He hung up.

Friday, December 29, 2017

Self 101

I wrote some prompt notes for possible use in today's blog and shared them with Lynn.  I don't do that usually but I wanted to see if anything jumped out at her.  She laughed a little at "Guess who it is easiest for me to sympathize with? Me!"

That got me to thinking: Why do I get along with myself better than with others?  Other questions came up: Do I?  Maybe it just seems that way.  Do others have a special arrangement with themselves to see things their way, agree with their thoughts, sympathize with their own (perceived) feelings?  If we tend to take ourselves more completely and sympathetically than we do others, why do we behave that way?

I thought of Sarah Bakewell and Michel de Montaigne.  Bakewell is a London librarian of today who wrote a book about Montaigne (1533-1592) called "How to Live".  She since has another book "At the Existential Cafe".  I had read about Montaigne before.  He is sometimes said to have invented the essay as a form of writing and to have been one of the first writers to sit alone and examine his thoughts from what today might be considered a psychological point of view while staying aware of himself and his place in his view of history and philosophy.  In other words, he was both introspective and extroverted. 

It only took a few minutes before I remembered how often I surprise myself with thoughts and opinions and feelings I didn't expect.  I have read "Incognito" by Eagleman and "Before You Know It" by Bargh and "The Hidden Brain" by Vedantam and other books about the mind and the subconscious.  I remember Eagleman's comparison of the conscious mind to a passenger on a giant, complex ship thinking he himself was doing a fine job handling the boat while in fact it ran without him.  So, I am aware that what I think I know about myself is only a tiny, temporary bit of what my brain and body are up to. 

I am old, cranky and critical.  I often question my thoughts, my memories and my convictions.  I frequently compare my second guess to my first guess and dismiss both.  In fact, doubting myself and looking for evidence for and against an idea or conviction is one of my favorite pastimes.  I like myself all right and I seem to be pretty good-spirited and have a good humor but I was probably overestimating my self-knowledge.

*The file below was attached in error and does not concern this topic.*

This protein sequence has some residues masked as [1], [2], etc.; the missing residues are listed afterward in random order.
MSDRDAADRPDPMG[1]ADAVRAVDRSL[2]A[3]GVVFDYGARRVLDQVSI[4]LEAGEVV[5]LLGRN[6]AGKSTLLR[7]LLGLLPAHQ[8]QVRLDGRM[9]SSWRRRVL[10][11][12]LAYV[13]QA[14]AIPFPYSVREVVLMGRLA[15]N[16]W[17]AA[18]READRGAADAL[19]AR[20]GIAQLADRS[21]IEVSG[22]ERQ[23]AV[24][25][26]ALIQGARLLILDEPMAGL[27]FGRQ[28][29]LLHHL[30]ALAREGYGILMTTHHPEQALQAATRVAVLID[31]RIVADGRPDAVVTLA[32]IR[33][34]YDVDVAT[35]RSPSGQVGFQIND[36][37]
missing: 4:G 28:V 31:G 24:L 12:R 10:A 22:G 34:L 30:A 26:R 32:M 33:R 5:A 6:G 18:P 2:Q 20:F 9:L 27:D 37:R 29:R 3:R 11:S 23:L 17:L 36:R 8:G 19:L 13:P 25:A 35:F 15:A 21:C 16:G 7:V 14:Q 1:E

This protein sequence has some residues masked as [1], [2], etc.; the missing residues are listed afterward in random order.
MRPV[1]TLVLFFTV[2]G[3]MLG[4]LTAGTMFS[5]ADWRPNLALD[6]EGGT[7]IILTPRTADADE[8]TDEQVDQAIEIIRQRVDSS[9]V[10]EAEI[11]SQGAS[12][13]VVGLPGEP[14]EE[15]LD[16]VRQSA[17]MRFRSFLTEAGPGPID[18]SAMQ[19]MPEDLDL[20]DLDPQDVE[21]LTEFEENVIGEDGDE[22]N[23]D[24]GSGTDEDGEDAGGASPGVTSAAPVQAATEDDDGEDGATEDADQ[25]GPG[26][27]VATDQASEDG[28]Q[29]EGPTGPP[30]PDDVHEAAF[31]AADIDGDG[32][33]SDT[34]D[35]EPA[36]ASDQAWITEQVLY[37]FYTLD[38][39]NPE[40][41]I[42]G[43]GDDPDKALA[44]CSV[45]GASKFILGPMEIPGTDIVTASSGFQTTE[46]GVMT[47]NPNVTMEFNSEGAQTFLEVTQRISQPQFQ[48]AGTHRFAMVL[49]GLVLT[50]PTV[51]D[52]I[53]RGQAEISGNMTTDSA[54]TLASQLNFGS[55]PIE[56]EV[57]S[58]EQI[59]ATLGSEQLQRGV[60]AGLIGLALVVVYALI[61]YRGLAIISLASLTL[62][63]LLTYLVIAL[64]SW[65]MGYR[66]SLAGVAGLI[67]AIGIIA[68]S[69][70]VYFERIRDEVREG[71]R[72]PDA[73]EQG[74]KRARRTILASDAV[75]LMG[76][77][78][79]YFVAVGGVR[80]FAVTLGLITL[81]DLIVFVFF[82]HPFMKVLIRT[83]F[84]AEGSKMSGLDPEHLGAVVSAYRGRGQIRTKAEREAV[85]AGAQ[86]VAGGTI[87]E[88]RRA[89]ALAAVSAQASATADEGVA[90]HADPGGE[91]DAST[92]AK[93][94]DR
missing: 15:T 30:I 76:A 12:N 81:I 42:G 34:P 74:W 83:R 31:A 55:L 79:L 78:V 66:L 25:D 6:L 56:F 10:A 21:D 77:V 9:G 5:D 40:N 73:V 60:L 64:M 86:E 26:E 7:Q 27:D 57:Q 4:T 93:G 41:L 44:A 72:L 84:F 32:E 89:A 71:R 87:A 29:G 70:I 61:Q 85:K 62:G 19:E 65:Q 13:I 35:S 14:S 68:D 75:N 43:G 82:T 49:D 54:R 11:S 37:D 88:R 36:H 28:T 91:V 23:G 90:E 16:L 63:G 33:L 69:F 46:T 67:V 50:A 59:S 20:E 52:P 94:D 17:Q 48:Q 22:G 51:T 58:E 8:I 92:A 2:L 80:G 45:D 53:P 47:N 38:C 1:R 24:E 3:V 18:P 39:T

Thursday, December 28, 2017

Phones and the fate of our society

I don't have a smartphone but I might be addicted to email.  About 1987, I started doing more online teaching.  Students could see me live or on tape and send homework and questions by email.  That meant I could get student work at any time, 24 hours a day.  My students were undergrads and grads so they were older than K-12 students. 

In 1987, I hadn't had much experience with the internet and the iPhone combination of a computer and voice and printed capabilities were still in the future.  I expected that student work would reach me electronically from a student at a computer who was seriously interested in getting a good grade from me and also learning the material I was teaching.  Around that time, Lycos was my favorite search engine and Google hadn't started.  

I have heard from high school and college instructors that there seems to be too much attention paid by students to their phones and the most recent snappy comment, picture or flirtation. (I have observed quite a bit of attention to phone screens on the part of grayhaired oldsters, too, but that seems to be worry nobody.) I have heard of some app or other that wise guys and girls use, at times, to ridicule the teacher right during class.  I have heard that the local high school faculty will confiscate the phone of any student who uses or even shows his or hers in class.  First offense, the phone can be retrieved from the main office at the end of the day.  More time lapse is required for later offenses, I think.

The name Sherry Turkle, professor at MIT, is one I have seen as an author and thinker about the effect of social media and social networks on people, especially young people today.  A Google search gave these results for books on the topic:

I pay attention to my computer, my iPad, and my dull flip phone all day.  I get a very different reaction when an ad or an impersonal item like a newsletter comes if from my reaction to someone I know personally.  I don't think I would qualify as a candidate for one of those Chinese internet camps aimed at breaking (teen) addiction to internet communication and searches.  But, I might be headed down a slippery slope toward more and more texting and selfies and moral degradation.